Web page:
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An Underestimated Transition

Many people overestimate the impact of change on their lives. Me? I do the opposite. This time, I paid for it.

Photo by kyler trautner on Unsplash

Not-so-secretly, there’s a part of me that always wants to be moving. I like travel. I like the discomfort. I like living in new places. The other part of me wants to be sitting on the couch watching Star Trek: The Next Generation re-runs on Netflix. It’s a hard balance to maintain.

So five months ago, I embraced the former side. I packed all my shit and moved from rural Eastern Washington to the San Francisco Bay area.

Exciting, right? But wait, things are a little more complicated.

The Pieces Fall Into Place

Fourteen years ago, my then girlfriend (now wife) followed me from Pullman to Portland and Walla Walla. After we married, I followed her back to Portland, then to Seattle and Kennewick. It was my turn to have her follow me, I guess. If it was just us, it would just be another adventure.

Something happened in our stop in Kennewick, though. We sprouted a little one. We bought a house. We had a small community we relied on. We even gained a new cat. Maybe we were there for good? Okay, probably not but it wasn’t a bad spot to be.

Something did change, the most critical was that a job at my company’s San Francisco office was available and seemed like a good fit. Another critical change? My wife was ready for something… different. After a decade of 70+ hour fall weeks of wine harvest, who could blame her?

If only just a year-long hiatus from the craze, the timing couldn’t be better. Our daughter, now four and a combination of outlandish, shy, and adorable, wasn’t getting younger. The pieces were in place for a successful move, a rare one where the person coming behind doesn’t have to worry — at least in the short term.

In Theory

Logistically, everything came together fine. The timing couldn’t have been better for almost everyone. The relocation went smooth. Even when a tree fell on my car an hour before our movers were showing up with a trailer full of my stuff? My only thought was, “This is as bad as it will get.”

Screw this particular car

I was right. At least, in theory.

In reality, change was only just beginning. My daughter, used to 8 hours in a full preschool environment, turned into a very small wrecking machine when she stayed at home full time. She frayed my wife’s nerves to exhaustion.

For four years, I was the primary parent for my daughter. I worked from home, 10–20 minutes away from preschool. I shuttled her to appointments. I went to almost all school functions. My wife worked an hour away in a time intensive industry, so there was no real conflict about this arrangement. For however difficult my job can sometimes be, it was the more flexible of the two. If work spilled over to after bedtime, a glass of wine would usually guide me to the end of an extended work day.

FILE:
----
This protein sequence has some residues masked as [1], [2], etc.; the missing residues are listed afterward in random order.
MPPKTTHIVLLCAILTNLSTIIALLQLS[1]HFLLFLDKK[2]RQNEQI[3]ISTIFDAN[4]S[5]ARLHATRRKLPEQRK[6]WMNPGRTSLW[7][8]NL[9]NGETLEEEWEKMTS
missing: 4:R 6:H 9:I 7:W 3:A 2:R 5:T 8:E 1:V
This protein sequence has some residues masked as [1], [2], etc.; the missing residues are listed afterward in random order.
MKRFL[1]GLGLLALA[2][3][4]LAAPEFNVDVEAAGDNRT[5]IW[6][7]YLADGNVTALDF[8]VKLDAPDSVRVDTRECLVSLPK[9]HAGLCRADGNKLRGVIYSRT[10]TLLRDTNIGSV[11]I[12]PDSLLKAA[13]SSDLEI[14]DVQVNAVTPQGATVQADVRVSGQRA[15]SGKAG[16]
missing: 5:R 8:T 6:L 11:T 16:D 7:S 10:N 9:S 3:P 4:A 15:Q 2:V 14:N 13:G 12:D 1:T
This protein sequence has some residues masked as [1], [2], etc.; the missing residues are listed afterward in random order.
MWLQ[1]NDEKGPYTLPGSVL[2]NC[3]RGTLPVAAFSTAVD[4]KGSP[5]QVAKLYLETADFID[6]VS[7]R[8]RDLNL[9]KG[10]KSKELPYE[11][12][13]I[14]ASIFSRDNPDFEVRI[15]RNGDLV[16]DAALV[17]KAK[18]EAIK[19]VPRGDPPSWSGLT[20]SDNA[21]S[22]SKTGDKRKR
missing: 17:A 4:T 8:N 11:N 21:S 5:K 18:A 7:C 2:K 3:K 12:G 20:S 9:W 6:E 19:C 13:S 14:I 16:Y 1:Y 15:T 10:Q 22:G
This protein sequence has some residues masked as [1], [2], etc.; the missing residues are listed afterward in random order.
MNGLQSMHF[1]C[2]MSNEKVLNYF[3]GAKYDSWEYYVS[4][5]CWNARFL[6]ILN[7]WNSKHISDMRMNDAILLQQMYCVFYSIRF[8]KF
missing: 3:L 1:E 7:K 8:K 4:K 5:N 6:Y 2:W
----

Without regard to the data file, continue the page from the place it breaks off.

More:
My wife stepping into not just being the primary parent, but going from working full-time to watching your daughter full-time at age four? With no ramp up?

Four-year-olds are their own version of insane. My wife is a wonderful parent, but she was shifted into an entirely different role that is nearly impossible to prepare for. I won’t write on her behalf but even taking a temporary break from your career, even without the stress of a move and caring full-time for a kid, is no easy task. She’s handled it remarkably well.

What About Me?

In theory, everything is fine. The job is going great. San Francisco is as advertised. But reality is more complicated.

I miss the people I love, of course. Although we’ve moved a lot, we’ve never been as far away. That’s tough.

The part that surprised me is that I miss a lot of my old, boring daily life.

I didn’t realize how much I personally got out of ferrying my kid back and forth from preschool or just being there for silly little after school moments while cooking dinner. And I was damn good at it. We had such a solid routine and this kid really appreciates that. There were months where I would arrive back at home within about a ten minute window. I would schedule 8am meetings without hesitation. I loved being able to be at almost every dance class and negotiate every side trip to the playground, driving detour over the white cable bridge, or a walking spot on our way home.

All while belting out my favorite Frozen or Moana songs.

I did get lonely and I did miss the in-person camaraderie of an office. I hated traveling so frequently, especially from my crappy airport, which required at least a layover each way. I hated that my wife spent two hours on the road, in addition to the crazy hours. I didn’t like the amount of time our daughter spent in preschool.

It wasn’t perfect but I perfected it. Why did I need to change it?

Disrupted Perfection

Photo by Lance Haun

I don’t know if there is a moral to this story. I’ve always been happy to take risks and not wonder “what if.” I know what life would’ve been like if we had stayed. This has been a more difficult five months than those ones would’ve been.

Working with industries where disruption is often seen as a net positive, I can’t make a call on that with my own life disruption. At least, not yet. But even through some of the lower moments of the last few months, I’ve felt optimistic. I’ve looked up more than down. I’ve felt pain, but some of that pain is growth. It feels good in that way that change always feels good to me.

As I get accustomed to commuting and we prepare for a new preschool and the routines that brings, a new normal approaches.

That will feel good, at least for a little while. Then?

Well, I guess we’ll see.

By Lance Haun

Strategy for The Starr Conspiracy. Former HR pro. Portland guy (Go Blazers!) and WSU alum (Go Cougs!). I get to write about what I want here.